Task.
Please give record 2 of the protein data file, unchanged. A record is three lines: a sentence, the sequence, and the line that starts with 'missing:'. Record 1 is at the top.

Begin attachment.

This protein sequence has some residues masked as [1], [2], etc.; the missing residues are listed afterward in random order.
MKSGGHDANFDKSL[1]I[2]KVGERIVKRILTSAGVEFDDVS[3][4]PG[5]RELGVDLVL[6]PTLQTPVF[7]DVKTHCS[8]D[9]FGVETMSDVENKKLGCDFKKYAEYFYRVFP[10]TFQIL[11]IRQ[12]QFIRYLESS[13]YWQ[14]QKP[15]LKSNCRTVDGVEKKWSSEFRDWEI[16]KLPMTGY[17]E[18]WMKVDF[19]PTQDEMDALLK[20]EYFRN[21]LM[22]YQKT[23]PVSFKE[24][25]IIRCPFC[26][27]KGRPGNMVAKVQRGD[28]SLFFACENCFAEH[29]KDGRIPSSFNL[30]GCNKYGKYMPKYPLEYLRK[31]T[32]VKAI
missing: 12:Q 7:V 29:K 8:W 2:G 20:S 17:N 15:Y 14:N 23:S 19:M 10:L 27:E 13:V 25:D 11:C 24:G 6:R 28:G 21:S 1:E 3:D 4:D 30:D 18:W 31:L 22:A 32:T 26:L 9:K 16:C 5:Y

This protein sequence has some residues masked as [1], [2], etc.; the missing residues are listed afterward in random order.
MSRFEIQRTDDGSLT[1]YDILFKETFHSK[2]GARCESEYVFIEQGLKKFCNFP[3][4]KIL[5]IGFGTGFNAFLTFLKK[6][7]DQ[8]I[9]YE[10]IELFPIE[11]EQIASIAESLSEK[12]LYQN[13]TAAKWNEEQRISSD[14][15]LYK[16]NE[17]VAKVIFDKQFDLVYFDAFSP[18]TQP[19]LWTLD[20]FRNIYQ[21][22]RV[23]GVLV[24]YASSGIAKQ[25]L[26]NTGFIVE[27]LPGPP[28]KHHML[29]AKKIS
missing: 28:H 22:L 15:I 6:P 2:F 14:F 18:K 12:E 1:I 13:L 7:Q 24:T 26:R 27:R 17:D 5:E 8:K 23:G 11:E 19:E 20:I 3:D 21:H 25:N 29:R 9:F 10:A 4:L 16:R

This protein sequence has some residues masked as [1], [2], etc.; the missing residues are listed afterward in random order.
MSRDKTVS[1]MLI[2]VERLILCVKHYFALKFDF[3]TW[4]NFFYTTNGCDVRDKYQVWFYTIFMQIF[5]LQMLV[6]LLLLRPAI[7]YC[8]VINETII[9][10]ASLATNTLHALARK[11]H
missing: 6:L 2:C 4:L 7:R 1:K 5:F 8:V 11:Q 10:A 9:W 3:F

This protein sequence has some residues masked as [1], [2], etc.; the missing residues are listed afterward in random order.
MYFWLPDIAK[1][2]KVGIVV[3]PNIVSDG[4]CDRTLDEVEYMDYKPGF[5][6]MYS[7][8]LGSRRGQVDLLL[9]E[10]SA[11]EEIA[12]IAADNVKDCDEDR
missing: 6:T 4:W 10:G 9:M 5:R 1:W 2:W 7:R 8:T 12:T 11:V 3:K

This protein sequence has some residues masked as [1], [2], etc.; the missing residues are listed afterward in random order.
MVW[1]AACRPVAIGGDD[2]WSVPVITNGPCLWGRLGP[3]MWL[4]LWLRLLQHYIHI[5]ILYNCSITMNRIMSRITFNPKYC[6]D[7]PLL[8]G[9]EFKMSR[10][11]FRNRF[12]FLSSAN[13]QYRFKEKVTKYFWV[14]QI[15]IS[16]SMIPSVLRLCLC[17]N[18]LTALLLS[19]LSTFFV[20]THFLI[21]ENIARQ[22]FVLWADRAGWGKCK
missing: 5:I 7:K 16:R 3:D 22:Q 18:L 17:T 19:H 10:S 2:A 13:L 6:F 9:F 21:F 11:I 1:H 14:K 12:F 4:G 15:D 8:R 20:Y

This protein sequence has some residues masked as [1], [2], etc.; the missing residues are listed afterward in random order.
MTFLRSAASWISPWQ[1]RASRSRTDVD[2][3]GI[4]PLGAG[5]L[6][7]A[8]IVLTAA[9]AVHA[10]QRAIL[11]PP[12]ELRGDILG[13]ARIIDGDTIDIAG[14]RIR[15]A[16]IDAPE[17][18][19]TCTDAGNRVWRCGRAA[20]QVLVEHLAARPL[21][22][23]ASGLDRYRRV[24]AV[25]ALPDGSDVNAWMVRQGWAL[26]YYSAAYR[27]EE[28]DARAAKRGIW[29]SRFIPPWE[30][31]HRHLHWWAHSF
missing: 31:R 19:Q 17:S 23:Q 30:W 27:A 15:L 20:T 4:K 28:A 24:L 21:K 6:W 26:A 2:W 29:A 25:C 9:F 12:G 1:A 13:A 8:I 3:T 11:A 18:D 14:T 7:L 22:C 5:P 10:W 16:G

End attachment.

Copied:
This protein sequence has some residues masked as [1], [2], etc.; the missing residues are listed afterward in random order.
MSRFEIQRTDDGSLT[1]YDILFKETFHSK[2]GARCESEYVFIEQGLKKFCNFP[3][4]KIL[5]IGFGTGFNAFLTFLKK[6][7]DQ[8]I[9]YE[10]IELFPIE[11]EQIASIAESLSEK[12]LYQN[13]TAAKWNEEQRISSD[14][15]LYK[16]NE[17]VAKVIFDKQFDLVYFDAFSP[18]TQP[19]LWTLD[20]FRNIYQ[21][22]RV[23]GVLV[24]YASSGIAKQ[25]L[26]NTGFIVE[27]LPGPP[28]KHHML[29]AKKIS
missing: 28:H 22:L 15:I 6:P 2:F 14:F 18:K 12:E 1:I 13:L 7:Q 24:T 26:R 27:R 17:D 5:E 8:K 23:G 11:E 19:E 20:I 3:D 21:H 25:N 29:R 9:F 10:A 4:L 16:R